Creative Commons is a legal tool that makes it easier to share digital work between creators and people looking for content.
When you create something original – like a text, an image or a video – it belongs to you unless you say someone else can use it. This is what ‘copyright’ means – your right to decide how and when your work is ‘copied’ or used. Copyright laws say that no one can use your work without first getting your permission. But that might be hard to do online, and sharing is great, right?
Creative Commons is an organisation that exists so that people who create content can easily let other people know how it may be reused or shared. The ‘Creative’ in ‘Creative Commons’ refers to creative content. ‘Commons’ means something that everyone shares. When people see something they like online, and want to share or re-use it, they can easily find out what ‘sharing rules’ the creator – also called the ‘copyright holder’ – would like them to follow if the work has a Creative Commons license.
How does RErights use Creative Commons Licenses?
RErights uses Creative Commons licenses in two ways.
- When you take part in RErights, we will ask you to upload content – it might be text, images or videos. If you upload any content that you did not create yourself, copyright law requires that you first get permission from the person who created it. You can do this by asking the person yourself; or if the content has a Creative Commons license, you can check the license the creator has used. It will tell you whether and how you are allowed to change and/or share their work. You will also need to ‘attribute the content’ – this means letting people know who created it.
- The content we will produce is available under a Attribution-NonCommercial-ShareAlike 4.0 International (CC BY-NC-SA 4.0) license. This means you are able to remix, tweak, and build upon the work non-commercially, as long as the new works also acknowledge the creator, are non-commercial, and licensed on the same terms.
If you are creating content
Creative Commons can help you choose the ways people are allowed to use your work. For more information on CC and how to license your work visit: https://creativecommons.org/
If you are using content that someone else has created
There are many ways to search for Creative Commons content (e.g. images, videos, music, text) that you can freely and legally use, remix, or share. A good place to start searching is https://search.creativecommons.org/ or check out the ‘Useful Links‘ section of RErights for websites that have Creative Commons content. Each site is different and it might take some time to learn how to use the content they display. Remember, when you use Creative Commons content, check which license the copyright holder has used, and make sure you ‘attribute’ the content to the creator.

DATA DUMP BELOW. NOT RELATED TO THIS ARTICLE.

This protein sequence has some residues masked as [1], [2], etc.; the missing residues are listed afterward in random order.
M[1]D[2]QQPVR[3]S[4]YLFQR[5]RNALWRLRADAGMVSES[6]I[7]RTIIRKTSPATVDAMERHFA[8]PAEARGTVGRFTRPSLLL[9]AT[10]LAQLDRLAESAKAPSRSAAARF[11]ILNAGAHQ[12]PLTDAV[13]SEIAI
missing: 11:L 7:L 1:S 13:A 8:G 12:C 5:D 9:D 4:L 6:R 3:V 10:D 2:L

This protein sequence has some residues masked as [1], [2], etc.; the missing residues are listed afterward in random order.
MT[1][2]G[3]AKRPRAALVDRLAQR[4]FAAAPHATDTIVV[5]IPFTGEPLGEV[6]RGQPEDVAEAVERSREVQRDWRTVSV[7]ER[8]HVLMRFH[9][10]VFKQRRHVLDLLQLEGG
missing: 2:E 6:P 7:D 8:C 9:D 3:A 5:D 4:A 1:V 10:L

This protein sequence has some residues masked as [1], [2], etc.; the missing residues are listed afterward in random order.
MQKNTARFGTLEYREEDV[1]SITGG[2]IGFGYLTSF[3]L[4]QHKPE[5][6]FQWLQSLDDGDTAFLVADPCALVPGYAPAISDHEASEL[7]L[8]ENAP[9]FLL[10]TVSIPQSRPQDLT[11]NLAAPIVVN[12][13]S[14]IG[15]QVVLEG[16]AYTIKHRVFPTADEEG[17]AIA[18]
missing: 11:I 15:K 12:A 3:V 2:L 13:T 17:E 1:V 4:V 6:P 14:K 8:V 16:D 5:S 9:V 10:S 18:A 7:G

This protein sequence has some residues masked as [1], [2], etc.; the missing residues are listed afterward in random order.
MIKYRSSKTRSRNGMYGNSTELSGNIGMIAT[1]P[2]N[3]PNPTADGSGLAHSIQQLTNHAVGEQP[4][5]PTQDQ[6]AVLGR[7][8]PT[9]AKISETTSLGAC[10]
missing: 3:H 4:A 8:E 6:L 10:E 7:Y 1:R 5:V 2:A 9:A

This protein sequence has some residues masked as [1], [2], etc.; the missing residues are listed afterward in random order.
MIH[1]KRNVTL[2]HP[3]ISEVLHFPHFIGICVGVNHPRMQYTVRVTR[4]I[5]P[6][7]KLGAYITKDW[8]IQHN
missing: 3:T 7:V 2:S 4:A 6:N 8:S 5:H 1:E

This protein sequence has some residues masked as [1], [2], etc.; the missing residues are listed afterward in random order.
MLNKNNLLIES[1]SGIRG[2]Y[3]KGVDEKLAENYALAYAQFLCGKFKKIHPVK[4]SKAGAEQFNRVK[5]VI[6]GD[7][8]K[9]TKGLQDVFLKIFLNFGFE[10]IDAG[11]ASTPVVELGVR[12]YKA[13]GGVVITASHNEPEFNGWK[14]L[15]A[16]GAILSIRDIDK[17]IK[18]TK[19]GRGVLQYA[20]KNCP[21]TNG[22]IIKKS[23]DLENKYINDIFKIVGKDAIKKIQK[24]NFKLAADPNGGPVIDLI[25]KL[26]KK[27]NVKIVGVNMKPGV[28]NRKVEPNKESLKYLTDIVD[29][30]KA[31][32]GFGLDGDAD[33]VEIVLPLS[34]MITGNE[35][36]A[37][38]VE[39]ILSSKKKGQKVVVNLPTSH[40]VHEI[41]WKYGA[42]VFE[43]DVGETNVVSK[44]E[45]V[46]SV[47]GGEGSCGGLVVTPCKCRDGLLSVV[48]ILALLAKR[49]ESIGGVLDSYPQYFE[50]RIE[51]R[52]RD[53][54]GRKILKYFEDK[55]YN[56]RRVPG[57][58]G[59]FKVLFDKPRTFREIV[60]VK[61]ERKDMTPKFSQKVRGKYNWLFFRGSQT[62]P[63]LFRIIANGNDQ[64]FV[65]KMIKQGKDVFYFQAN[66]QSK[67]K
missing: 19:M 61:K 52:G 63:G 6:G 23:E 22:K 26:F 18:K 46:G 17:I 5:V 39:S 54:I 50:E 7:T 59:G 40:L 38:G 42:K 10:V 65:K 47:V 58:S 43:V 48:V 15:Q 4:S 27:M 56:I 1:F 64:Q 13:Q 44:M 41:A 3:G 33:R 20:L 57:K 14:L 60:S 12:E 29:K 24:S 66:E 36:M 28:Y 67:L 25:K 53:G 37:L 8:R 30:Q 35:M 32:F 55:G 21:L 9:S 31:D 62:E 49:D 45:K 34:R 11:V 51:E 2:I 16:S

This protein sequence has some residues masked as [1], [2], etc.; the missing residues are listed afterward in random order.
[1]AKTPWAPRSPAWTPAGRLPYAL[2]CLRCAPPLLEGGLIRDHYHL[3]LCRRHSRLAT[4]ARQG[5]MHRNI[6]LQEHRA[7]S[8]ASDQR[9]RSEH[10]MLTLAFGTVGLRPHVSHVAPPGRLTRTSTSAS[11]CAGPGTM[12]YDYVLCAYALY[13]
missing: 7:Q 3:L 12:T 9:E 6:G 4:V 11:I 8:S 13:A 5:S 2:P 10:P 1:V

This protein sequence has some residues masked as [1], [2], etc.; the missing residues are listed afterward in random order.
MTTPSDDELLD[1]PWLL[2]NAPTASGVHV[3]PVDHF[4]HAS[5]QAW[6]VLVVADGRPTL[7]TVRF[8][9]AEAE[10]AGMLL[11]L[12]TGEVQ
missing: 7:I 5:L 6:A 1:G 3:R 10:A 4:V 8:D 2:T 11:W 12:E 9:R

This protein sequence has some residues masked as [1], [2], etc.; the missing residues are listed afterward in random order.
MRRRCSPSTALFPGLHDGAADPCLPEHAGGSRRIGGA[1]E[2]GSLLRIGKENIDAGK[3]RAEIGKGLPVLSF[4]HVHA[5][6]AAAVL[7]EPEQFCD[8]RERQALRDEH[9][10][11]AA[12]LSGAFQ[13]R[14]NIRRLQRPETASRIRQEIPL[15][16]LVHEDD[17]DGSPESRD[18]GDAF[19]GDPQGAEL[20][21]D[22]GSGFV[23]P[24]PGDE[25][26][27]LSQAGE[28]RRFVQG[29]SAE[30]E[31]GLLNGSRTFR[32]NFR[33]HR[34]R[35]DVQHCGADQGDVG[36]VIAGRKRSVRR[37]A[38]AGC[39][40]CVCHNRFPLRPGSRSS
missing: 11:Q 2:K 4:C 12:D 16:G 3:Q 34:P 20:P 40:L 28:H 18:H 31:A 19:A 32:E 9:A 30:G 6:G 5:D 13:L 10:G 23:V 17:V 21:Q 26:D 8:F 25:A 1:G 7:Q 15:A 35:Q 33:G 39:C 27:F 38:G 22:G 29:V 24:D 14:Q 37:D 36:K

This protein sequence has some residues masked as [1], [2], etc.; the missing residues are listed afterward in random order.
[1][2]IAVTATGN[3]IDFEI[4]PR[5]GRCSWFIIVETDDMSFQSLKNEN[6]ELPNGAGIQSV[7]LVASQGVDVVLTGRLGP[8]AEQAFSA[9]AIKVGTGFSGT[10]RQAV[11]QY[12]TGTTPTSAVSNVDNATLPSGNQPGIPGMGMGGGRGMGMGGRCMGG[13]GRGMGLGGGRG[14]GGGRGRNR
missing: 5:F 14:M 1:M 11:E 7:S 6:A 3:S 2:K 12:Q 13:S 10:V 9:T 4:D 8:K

How do I attribute content?
You should attribute any Creative Commons work you use, by including the following information when you re-post or share it:
- The title of the content you are using
- The name of the original author (the person who first created it)
- Where you found the content (this might be as simple as the URL)
- Which Creative Commons license the work holds – it will be one of the six listed below.
Where do I put the attribution?
Where to put the attribution depends on the content. For text, you can write it at the end of the text. For an image, you might include it in the image description or caption. For a video you might put it in the credits at the end. For an audio piece you can say it at the end of the recording.
For some tips on how to credit the work, check out:
It is very important to respect the rights of creators, and if you are not sure of a work’s license or source, it is best not to use it.
What do the different licenses mean?
Here is a brief overview of the six standard licenses.
Attribution: you can distribute, remix, tweak, and build upon the work, even commercially, as long as you credit the original creator.
ShareAlike: you can remix, tweak, and build upon the work even for commercial purposes, as long as you credit the creator, and license the new creations under the identical terms.
No Derivs: you can use the work for commercial and non-commercial purposes, as long as it is passed along unchanged and in whole, with credit to the creator.
Non Commercial: you can remix, tweak, and build upon the work non-commercially, and although the new works must also acknowledge the creator and be non-commercial, you don’t have to license the derivative works on the same terms.
NonCommercial-ShareAlike: you can remix, tweak, and build upon the work non-commercially, as long as you credit the creator and license the new work under the identical terms.
NonCommercial-NoDerivs: the most restrictive license, only allowing you to download the work and share them with others as long as you credit the creator, but you can’t change the work in any way or use it commercially.
The information above was sourced from https://creativecommons.org/ in December 2015.
Creative Commons is updated periodically, and we encourage you to visit their site for the most current information.